CEDARBURG — “Love is universal.” It was meant to be a message of kindness and tolerance.
“It's about love. It's about acceptance. It's not a political message. They are not - they weren't teaching anything. It was simply a mural showing in their minds that love is universal because they are young, and they are still positive," Laurie Ritchie, whose daughter worked on a Cedarburg mural, said.
The Student Acceptance Team at Cedarburg’s Webster Middle School chose the slogan to promote a positive message for a school mural. The design features people of all colors holding hands. There are also pride flags reflecting the LGBTQ plus community.
“We have this, this special group of kids that are feeling like maybe they don't have a place. Maybe they're not an athlete, or maybe they're not musical, or maybe they just don't know where they fit in yet. Having a group like this that's available to them, to help them to feel like they are accepted for whoever they ar that is really, really important.” explains Rachel Arroyo, the owner of Cedarburg Threads.
But some people objected to the message and the mural was removed, the district cited improper approval method.
Ritchie said, “It wasn't meant to be controversial. It was just saying, Hey, we are here. And we exist to and we are also part of this planet in this world. We also want to feel loved and accepted. And at first, of course, I was upset and I was angry. But right away, that doesn't help. That doesn't help anything. We had to turn the focus right around to okay, what are we going to do now? How are we going to support these kids? How are we going to let them know that they are accepted. They are loved. They are valued members of this community, and that's just - keep going forward with us. And, you know, we just kept plugging away and figuring it out - still figuring it out piece by piece.”
So the two moms turned that rejection into a positive. The messages now adorn shirts and other apparel at Cedarburg Threads, a clothing store in Cedarburg.
Rachel Arroyo runs the online store. She got involved because of her friend Laurie Ritchie.
“It was a really easy decision to make. I've had a store for almost two years now. And it's an online only store, so I sell apparel and accessories already. So when my friend Laurie told me about what was going on with the mural, and with the kids, I knew that I could help very easily," Arroyo said.
Laurie Ritchie's daughter helped to paint the mural. She says the kids worked hard on the giant message.
Both mothers were concerned with how young students would handle the rejection of their work.
“I feel very strongly as a mom that it's our duty to get involved as adults. That was an easy decision on that end. Because anytime I can do something to support kids, I'm going to, especially as a former teacher, with social media, the pressures that kids have, they're things that we didn't have growing up.”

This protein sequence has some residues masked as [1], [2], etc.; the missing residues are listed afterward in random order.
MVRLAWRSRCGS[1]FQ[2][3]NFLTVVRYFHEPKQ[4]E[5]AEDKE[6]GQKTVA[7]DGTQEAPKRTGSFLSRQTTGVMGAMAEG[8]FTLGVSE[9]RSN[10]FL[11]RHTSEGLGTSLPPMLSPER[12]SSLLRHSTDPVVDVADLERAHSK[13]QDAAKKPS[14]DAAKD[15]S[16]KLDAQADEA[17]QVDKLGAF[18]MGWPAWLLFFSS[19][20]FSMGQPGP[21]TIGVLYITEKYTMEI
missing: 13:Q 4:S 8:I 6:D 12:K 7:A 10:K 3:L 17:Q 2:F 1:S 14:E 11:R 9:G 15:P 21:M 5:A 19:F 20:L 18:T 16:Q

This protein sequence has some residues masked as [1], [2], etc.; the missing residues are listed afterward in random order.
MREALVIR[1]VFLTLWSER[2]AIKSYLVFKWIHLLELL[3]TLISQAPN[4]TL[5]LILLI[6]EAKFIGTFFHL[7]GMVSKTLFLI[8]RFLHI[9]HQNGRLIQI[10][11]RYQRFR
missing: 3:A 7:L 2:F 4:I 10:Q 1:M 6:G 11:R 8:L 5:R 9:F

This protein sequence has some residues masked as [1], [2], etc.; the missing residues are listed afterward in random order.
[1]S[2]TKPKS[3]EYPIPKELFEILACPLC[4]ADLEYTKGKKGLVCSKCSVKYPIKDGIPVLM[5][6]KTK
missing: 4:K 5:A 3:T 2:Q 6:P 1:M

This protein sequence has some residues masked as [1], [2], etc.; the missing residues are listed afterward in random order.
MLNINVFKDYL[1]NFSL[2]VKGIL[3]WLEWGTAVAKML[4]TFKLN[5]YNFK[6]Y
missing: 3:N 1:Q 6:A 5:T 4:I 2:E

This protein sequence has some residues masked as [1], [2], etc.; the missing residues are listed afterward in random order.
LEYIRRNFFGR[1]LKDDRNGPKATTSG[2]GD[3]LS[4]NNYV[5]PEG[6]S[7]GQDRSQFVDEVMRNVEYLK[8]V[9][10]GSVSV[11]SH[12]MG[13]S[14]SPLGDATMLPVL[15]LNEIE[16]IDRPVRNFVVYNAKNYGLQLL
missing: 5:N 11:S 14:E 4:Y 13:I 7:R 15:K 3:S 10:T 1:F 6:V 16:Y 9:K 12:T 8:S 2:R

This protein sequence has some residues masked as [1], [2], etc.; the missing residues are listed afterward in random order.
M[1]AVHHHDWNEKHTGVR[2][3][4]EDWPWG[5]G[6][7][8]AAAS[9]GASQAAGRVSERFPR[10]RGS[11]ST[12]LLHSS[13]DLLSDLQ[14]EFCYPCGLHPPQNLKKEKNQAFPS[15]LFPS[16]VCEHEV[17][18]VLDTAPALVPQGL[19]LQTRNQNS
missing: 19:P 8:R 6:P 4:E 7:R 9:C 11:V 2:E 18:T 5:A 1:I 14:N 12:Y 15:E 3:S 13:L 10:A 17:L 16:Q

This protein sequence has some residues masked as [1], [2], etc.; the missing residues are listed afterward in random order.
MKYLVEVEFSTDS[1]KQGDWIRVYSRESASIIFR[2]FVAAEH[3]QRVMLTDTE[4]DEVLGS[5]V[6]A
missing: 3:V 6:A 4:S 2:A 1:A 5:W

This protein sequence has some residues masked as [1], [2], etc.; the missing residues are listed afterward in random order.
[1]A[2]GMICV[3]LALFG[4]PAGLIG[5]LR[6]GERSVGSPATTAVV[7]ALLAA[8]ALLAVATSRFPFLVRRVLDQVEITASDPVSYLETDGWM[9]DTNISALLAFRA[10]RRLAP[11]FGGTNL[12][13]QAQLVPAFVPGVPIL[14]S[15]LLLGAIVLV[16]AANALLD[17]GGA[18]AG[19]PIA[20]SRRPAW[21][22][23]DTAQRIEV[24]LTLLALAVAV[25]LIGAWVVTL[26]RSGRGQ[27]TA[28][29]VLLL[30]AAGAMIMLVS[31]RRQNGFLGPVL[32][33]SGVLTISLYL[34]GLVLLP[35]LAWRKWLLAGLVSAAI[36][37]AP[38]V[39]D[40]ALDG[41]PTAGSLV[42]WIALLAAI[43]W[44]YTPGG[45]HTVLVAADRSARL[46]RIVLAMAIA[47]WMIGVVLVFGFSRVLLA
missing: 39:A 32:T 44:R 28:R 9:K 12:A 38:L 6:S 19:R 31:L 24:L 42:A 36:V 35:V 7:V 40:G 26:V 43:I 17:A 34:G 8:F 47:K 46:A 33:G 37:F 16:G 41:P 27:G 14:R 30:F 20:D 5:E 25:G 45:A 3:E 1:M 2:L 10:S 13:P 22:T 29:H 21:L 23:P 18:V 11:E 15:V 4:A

The student's artwork has a new life in Arroyo’s store.
The response has been great.
“I have never had so many personal messages sent to me through my store. People will send messages through Facebook or Instagram or just through an email to me on their order forms. They're writing notes to me thanking me for my involvement. Words of encouragement have come from all over the country and the world, not just in Cedarburg," Arroyo said.
Ritchie adds, “They've had messages from England from Vietnam, like they have seen international support. Social media support is strong."
I've been getting pictures from people on social media of them wearing their t-shirts. I just posted one the other day on my Instagram and Facebook account of a woman in front of - in Washington DC wearing her t-shirt. Another woman from San Diego sent me a picture, and they're saying the same thing. We want this to spread. We want people across the country. I guess, the power of social media. I guess this is an opportunity for us to use it in a positive way and just show people what's going on here in Cedarburg and all the positivity we're generating. And that couldn't be a better message for kids to take away," Arroyo said.
The students plan to use the money raised to promote understanding and perhaps form a national club and maybe even offer scholarships.
“Because it made more than anticipated, immediately the kids and the moms in the club were like, what do we do with all this money? How do we pay it forward? It wasn't like what are we going to do? What can we spend this all on? It was like Who else can we share this with?" Ritchie said.
And the two moms are grateful that people near and far are letting students know that Love really is universal.
“Love thy neighbor, let's all get along. Let's all take care of each other.